ads

Aircraft Deliveries Nosedive, Global Passenger Demand Unlikely To Recover Before End of  2023

by Amitabh Joshi 9 months ago Views 809

Boeing delivers just 20 aircraft in second quarter; Global air passenger demand will take up to the end of 2023 to recover, says Moody’s

It was bad enough that the 737 MAX scandal saw Boeing deliveries sliced by half in 2019 due to the grounding of its flagship airliner.


Latest figures released up to June 30, 2020 show that the US aircraft major delivered just 20 commercial aircraft in the second quarter of 2020 and the total deliveries in the first six months of 2020 stood at 70. Compare that with the 239 airplanes it delivered in the first half of 2019.

"Our commercial airplane deliveries in the second quarter reflect the significant impacts of the COVID-19 pandemic on our customers and our operations that included a shutdown of our commercial airplane production for several weeks," said Greg Smith, Boeing's CFO.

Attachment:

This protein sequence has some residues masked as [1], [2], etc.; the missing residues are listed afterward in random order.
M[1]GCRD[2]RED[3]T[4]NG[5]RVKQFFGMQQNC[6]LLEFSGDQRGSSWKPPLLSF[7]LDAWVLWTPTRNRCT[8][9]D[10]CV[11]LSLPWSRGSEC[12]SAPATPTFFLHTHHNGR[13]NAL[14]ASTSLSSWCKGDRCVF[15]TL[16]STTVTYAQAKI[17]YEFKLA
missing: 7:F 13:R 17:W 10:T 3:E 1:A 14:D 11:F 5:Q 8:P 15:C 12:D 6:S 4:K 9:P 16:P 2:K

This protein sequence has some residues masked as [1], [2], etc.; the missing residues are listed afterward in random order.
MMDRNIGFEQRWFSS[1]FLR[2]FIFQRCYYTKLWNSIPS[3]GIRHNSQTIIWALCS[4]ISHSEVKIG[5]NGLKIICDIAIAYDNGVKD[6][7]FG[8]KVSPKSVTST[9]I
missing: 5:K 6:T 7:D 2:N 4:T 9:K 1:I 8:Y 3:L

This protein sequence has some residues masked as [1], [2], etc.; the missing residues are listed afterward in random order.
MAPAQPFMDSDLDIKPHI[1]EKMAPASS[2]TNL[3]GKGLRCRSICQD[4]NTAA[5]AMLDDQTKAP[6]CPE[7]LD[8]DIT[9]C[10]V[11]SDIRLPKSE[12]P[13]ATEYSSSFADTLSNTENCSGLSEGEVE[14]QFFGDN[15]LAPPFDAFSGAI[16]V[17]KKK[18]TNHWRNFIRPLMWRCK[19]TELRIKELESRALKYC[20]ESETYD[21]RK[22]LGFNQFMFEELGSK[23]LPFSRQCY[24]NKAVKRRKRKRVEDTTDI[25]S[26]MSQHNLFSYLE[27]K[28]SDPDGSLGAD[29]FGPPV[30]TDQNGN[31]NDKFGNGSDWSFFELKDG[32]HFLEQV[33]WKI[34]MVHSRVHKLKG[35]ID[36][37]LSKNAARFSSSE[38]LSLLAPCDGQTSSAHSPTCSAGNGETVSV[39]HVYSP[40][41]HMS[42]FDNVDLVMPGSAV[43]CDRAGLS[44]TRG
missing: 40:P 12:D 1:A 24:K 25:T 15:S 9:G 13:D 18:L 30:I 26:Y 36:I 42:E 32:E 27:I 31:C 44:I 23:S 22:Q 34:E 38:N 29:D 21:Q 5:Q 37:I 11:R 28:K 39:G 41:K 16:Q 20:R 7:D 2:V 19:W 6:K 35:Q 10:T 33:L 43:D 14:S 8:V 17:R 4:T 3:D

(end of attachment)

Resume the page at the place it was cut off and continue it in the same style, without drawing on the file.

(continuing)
Neither has Airbus been spared by the pandemic. Airbus delivered 196 airplanes in the first six months of 2020 and is staring at coming nowhere near the total of 863 aircraft it delivered in 2019.

The COVID-19 pandemic which led to the grounding of aircraft worldwide and travel restrictions, that have only recently started easing out, has left the airline industry with damaging losses, forcing major cancellations and postponements of aircraft orders.

Airlines are expected to post a loss of $84.3 billion in 2020, according to the International Air Transport Association. In terms of passenger demand, in June overall bookings were down 82% year-on-year compared to June 2019.

“Financially, 2020 will go down as the worst year in the history of aviation. On average, every day of this year will add $230 million to industry losses”, IATA’s Director General and CEO,” Alexandre de Juniac had said while releasing the figures.

Meanwhile, a Moody’s Investors Service report said that global air passenger demand will take up to the end of 2023 to recover to pre-pandemic levels.

“With an effective coronavirus vaccine likely not available before well into 2021 – and likely longer to cover potential mutations of the virus and to ensure adequate dosage supply for the masses – additional government support will be required for the airline industry if employment levels are to be maintained near already reduced levels, and potentially to stave off additional airline restructurings and insolvency proceedings”, Moody’s said.

Latest Videos

Latest Videos

Facebook Feed